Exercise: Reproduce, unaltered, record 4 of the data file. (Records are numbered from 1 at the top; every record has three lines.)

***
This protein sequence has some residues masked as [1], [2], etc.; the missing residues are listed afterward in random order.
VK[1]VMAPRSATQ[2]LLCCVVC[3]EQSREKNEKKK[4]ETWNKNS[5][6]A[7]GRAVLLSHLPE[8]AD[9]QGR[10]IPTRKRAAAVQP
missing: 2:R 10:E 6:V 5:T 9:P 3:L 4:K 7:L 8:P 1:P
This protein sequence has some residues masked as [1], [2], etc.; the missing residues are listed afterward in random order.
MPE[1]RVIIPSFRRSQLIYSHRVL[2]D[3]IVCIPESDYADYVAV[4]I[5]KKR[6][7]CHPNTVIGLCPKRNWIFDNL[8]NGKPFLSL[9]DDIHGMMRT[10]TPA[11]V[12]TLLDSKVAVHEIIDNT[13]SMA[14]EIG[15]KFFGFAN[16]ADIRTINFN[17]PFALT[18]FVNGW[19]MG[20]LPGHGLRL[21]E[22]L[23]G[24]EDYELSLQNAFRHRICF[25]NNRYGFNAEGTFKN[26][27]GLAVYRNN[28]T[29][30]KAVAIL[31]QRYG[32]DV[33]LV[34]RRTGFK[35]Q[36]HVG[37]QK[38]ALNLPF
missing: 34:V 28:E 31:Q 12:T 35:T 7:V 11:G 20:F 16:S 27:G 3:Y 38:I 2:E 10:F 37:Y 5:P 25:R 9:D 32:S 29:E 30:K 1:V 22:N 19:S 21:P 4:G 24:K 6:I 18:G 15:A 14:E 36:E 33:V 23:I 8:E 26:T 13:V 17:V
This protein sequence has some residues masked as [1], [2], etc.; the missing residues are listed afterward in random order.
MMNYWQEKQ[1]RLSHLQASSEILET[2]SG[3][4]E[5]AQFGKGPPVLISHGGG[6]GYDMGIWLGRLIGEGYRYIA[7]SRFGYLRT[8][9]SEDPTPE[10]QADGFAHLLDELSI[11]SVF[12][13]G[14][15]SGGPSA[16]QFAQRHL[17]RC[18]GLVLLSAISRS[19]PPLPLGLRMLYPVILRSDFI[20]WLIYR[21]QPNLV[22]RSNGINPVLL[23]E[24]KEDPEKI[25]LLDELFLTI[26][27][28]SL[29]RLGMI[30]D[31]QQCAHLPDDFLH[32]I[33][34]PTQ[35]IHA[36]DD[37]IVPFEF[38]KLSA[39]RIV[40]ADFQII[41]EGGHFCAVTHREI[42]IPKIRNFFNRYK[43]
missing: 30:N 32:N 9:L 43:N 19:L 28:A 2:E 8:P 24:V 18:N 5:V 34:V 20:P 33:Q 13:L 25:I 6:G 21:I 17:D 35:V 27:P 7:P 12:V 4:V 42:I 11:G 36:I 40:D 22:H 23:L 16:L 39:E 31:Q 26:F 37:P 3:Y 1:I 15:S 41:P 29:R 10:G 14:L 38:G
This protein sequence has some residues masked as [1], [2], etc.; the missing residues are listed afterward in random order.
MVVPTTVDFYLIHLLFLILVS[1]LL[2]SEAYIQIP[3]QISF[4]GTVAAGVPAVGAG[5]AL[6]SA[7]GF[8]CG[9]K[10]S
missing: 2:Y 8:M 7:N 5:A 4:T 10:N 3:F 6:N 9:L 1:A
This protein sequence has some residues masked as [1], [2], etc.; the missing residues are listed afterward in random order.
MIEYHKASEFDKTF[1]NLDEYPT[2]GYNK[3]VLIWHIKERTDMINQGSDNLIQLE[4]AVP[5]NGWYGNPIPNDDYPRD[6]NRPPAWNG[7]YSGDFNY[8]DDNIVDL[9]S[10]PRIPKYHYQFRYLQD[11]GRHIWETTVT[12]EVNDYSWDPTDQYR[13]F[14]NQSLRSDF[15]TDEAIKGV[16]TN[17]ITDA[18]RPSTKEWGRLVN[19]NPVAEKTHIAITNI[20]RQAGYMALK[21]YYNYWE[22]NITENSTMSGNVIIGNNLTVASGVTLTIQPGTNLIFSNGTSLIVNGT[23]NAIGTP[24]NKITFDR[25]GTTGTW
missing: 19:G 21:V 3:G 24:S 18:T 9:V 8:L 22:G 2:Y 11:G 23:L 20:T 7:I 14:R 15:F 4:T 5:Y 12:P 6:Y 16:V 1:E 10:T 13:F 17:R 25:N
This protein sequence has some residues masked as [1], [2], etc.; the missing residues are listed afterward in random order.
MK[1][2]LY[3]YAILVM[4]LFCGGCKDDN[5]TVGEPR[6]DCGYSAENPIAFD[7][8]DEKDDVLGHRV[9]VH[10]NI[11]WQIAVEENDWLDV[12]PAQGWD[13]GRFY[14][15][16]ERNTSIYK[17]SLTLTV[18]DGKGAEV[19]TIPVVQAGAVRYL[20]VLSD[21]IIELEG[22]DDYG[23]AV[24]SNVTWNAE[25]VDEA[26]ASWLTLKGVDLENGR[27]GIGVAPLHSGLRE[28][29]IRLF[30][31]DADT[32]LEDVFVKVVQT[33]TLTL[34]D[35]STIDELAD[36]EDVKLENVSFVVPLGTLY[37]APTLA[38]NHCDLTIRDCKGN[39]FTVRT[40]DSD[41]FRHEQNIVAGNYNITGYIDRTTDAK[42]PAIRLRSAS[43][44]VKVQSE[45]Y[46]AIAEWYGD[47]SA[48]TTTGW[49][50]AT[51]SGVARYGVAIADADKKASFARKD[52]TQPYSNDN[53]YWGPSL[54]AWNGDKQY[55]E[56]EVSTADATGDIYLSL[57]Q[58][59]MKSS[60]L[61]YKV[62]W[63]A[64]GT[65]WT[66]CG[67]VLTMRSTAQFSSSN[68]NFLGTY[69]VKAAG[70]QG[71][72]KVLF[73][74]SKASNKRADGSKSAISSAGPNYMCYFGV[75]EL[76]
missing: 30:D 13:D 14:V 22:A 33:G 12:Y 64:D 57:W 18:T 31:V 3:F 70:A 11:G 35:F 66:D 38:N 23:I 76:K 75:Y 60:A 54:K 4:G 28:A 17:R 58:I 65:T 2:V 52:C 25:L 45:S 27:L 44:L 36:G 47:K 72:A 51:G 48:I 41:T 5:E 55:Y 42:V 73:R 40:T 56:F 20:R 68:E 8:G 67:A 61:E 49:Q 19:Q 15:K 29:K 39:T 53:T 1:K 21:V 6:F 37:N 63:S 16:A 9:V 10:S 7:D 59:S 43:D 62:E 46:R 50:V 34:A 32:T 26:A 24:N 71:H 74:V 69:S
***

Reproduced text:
This protein sequence has some residues masked as [1], [2], etc.; the missing residues are listed afterward in random order.
MVVPTTVDFYLIHLLFLILVS[1]LL[2]SEAYIQIP[3]QISF[4]GTVAAGVPAVGAG[5]AL[6]SA[7]GF[8]CG[9]K[10]S
missing: 2:Y 8:M 7:N 5:A 4:T 10:N 3:F 6:N 9:L 1:A